Terrorism for financial gain is a real threat – but it's also nothing we haven't seen before

Tom Smith
The attacker of the Dortmund team bus tried to put the blame on Islamist extremism: Getty

The suspect in the attack on the Borussia Dortmund Team bus on 11 April was looking to profit financially in a convoluted plan reliant on a share price crash. This is a step change, all be it with some heritage, but it is ultimately a flawed one.

Already labelled as “speculator terrorism”, such a strategy relies on the terror effect, and therein lies the flaw. Fear of terrorism is rarely seen for all the headlines, alerts and policies it generates. Instead terrorism has become the prominent means of “othering”, those in our societies and distinguishing politicised identities.

Terrorism reporting regularly exposes our sadly less than deep prejudices and the Dortmund attack is just another expose of that. Muslims are the go-to “other”, and the author of the fake claims of responsibility knew he was feeding on an insatiable appetite that barely needed baiting. The presumption of militant Islam is sadly understandable but no less a trap. It provides cover and the Dortmund attack was taking advantage of it.

In this respect, the novelty in taking advantage of that cover is something we should watch out for. The prospects of “false flag” terrorism from far right groups looking to undermine German policy toward refugees from Syria was mooted last week. Nobody was suggesting a ”false flag” for individual commercial profit.

Though terrorism has often had a commercial element. Not least in Germany, where from the 1970s the Red Army Faction robbed banks to service their anti-capitalist and anti-imperialist revolution. While political reform is the banner, financial gain has formed a regular undercurrent in terrorism. Terrorism is classically misunderstood as violence in service of a collective strategy rather than an individualistic one.

“Carlos the Jackal” may not have gone short on M&S stocks before he attempted to assassinate Joseph Sieff, the companies chairman (and leading figure in the British Zionist Federation), in 1973 on behalf of the Popular Front for the Liberation of Palestine (PFLP). But the prospect of attacks on financially sensitive figures was made clear, though until now it seemed more theoretical than practical.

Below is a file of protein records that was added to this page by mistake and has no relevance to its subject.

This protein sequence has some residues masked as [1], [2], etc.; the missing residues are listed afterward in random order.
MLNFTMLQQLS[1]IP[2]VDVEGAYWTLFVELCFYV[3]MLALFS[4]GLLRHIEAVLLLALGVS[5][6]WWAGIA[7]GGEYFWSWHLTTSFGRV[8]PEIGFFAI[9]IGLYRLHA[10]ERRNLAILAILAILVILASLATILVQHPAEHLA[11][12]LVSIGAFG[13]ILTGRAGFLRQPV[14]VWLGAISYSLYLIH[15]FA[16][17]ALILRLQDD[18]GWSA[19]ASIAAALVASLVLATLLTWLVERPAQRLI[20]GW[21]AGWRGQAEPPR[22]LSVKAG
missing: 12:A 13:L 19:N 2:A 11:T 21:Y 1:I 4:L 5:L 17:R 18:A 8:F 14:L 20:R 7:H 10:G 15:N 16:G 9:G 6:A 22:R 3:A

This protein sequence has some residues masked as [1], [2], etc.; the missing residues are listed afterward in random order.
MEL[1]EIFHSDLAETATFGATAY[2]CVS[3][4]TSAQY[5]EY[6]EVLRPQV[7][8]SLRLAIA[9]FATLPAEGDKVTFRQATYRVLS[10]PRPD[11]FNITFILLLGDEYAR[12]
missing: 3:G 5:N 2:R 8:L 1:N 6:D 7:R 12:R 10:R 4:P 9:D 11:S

Terrorism that is primarily commercial and individual is most definitely on the agenda now as never before, and while our prejudices might misguide us, they don't fuel it. Some human beings can profit from the death, injury and imposition of fear on other human beings. But it is not very easy. We do not scare that easy.

Relying on the stock market to react rationally to a terrorist attacks is hardly a sound investment strategy. Borussia Dortmund shares actually rose the day after the attack. Quantifying the fear effect is a mugs game. Fear of terrorism is largely overblown, even when commercially manifest. After 9/11, the US stock markets bounced back within a month while there was still smoke coming from the rubble of the World Trade Centre. After 7/7, for most Londoners 8/7 was a sad working day, not a fear-filled one. We can go back to the IRA and beyond these shores for more such evidence.

Beyond those immediately affected, terrorism is principally a media event. One that politicians, and yes commentators, nearly always fall for. In spite of the risks presented by their mental health issues, individuals with everyday objects should not make us fear one another. Politicians regularly profit from manufacturing fear around terrorism. Theresa May’s staggering over-reaction to the Westminster attack, calling it no less than an “attack on us and our freedom” came as she was also stating the obvious, that “we will not be cowed”. Cars and kitchen knives kill, but they don’t constitute an attack on our country or our values. We can maybe forgive some hyperbole given that was an attack on the Westminster Bubble. But Dortmund shows us that it is long past time to burst the terrorism fear bubble.

By at least reducing the hot air from the fear mongering on terrorism, we reduce the scope for over reaction, and for political and financial profiteering.

Tom Smith is a lecturer in international relations at the University of Portsmouth.

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